One day, after two years of working together, Hal raised the emotional stakes of our scene work. I was running behind (by about a minute), between notes and phone calls, and he had no intention of waiting; it was his time, and he’d enter my office if he wanted to. I was completely shaken off-center as he blasted through my door. Within the flicker of a second, my face flushed with a combination of shock and shame, but also disapproval and a smidge of anger.

As we made eye contact, Hal stopped in his tracks—and his reaction to me was startlingly evocative. While his body asserted its typical conviction, his eyes betrayed a doubt, fear, and deference that I’d never consciously sensed from him before. Since I was too caught off-guard to address this novel improvisation between us in the moment, Hal made a beeline for the couch and shared his latest dilemma as if nothing had happened.

The latest dilemma, it turned out, was that his long-term girlfriend, of whom he’d always spoken glowingly, had proposed to him. “It came out of nowhere!” he exclaimed wide-eyed. “I was totally thrown off my game. Shaken.” Hmm, like what just happened to me now? I thought to myself. “We’ve talked about getting engaged for a while,” he continued, “but I just thought when it happened, it’d be . . . different.”

“You mean you thought you would be the one who proposed?” I asked.

“Well, yeah,” he replied. “I mean, not because of gender roles and tradition and all that. It’s just . . . I would’ve made sure it was perfect.”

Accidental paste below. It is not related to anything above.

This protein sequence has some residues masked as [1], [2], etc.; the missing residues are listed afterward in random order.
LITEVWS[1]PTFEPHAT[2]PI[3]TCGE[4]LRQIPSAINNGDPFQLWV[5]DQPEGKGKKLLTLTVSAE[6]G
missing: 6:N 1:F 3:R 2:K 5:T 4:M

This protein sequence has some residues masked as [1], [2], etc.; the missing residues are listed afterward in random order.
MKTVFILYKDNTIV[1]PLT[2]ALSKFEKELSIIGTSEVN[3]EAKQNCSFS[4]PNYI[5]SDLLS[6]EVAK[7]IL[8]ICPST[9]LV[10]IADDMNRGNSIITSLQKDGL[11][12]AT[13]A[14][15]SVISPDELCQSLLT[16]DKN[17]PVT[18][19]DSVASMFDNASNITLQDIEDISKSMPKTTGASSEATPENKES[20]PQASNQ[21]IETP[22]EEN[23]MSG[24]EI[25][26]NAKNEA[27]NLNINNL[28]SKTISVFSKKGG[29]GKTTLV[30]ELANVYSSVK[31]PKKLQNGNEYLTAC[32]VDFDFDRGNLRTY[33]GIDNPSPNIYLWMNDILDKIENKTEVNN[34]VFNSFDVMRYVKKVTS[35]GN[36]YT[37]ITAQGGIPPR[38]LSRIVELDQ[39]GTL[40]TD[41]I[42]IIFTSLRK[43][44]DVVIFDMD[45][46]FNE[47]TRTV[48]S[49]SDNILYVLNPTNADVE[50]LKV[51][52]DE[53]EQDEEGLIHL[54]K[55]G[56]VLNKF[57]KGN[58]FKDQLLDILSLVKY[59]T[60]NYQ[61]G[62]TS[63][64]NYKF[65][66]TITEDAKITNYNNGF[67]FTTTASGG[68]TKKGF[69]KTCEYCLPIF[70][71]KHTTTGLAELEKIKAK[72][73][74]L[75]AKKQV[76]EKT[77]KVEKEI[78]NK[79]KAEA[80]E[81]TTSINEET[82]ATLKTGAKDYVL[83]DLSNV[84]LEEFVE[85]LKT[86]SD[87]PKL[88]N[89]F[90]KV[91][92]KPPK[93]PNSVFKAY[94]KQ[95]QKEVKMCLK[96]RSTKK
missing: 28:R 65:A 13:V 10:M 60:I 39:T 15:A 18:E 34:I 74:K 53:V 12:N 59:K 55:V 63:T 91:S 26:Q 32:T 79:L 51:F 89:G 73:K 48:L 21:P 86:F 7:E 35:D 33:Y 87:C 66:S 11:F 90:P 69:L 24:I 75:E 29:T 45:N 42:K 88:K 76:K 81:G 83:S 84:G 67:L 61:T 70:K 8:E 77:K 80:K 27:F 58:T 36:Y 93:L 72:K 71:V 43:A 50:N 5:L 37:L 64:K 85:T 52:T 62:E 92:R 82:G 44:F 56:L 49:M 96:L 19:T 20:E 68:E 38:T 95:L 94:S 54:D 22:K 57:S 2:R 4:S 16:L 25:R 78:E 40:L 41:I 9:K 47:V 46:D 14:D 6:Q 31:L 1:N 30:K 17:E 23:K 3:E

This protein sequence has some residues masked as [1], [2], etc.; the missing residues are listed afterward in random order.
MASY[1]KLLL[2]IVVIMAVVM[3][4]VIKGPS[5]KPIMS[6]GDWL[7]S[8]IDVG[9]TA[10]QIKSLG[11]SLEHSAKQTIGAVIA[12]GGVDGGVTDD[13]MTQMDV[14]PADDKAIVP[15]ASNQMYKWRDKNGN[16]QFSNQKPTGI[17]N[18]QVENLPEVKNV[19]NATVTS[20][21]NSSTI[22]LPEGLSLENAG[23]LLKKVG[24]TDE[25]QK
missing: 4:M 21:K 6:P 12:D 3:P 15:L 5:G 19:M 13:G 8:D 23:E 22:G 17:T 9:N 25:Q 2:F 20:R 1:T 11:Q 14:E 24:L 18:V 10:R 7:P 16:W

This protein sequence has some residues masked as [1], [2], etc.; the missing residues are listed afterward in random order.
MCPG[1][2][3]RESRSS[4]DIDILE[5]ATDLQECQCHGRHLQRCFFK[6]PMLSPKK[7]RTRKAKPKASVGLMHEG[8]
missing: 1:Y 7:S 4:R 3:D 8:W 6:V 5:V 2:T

“What would you have done differently?” I asked.

His eyes squinted as he struggled for an answer. “I guess I just wish she . . . ” he paused for a while, “seemed more sure of herself?” As we talked, he realized that this proposal had surfaced an implicit contract in their relationship: that he was in charge of their major decisions as a couple. His girlfriend had gone out on a limb and broken that contract—and now Hal was struggling to understand why he didn’t feel safe following her lead.

Uncharacteristically, his body sank back into the couch as he stared blankly in silence for a while. Finally, he spoke again: “Maybe she’s not the right partner for me.” There it was, the confirmation of my underlying fear; if his long-term girlfriend was expendable, so was I.

“It’s normal to feel a range of emotions at a pivotal time like this,” I said in an effort to validate him. “I appreciate your confusion and doubt, and since your girlfriend seems willing to give you some time to reflect, I suggest we continue talking before you make any big decisions.” He seemed momentarily held by this, but as I watched him take a minute to shield himself with his typical smug poise before leaving the office, I understood deep inside that this sense of security was tenuous, for both of us.

Hal colonized my mind for the rest of that day, much like a challenging character might consume me as an actor. At home, I looked in the mirror and tried to emulate his self-possessed posture. As my shoulders dropped back and down, my chest expanded, and my eyes and mouth affected Hal’s cool-guy charm, I began to recall the unpleasant sensations I’d get when trying to play the part of his expert guru. The external posturing I would affect at those times didn’t feel grounded in confidence, but instead seemed to serve as a shield to my internal self-doubt and fear of rejection.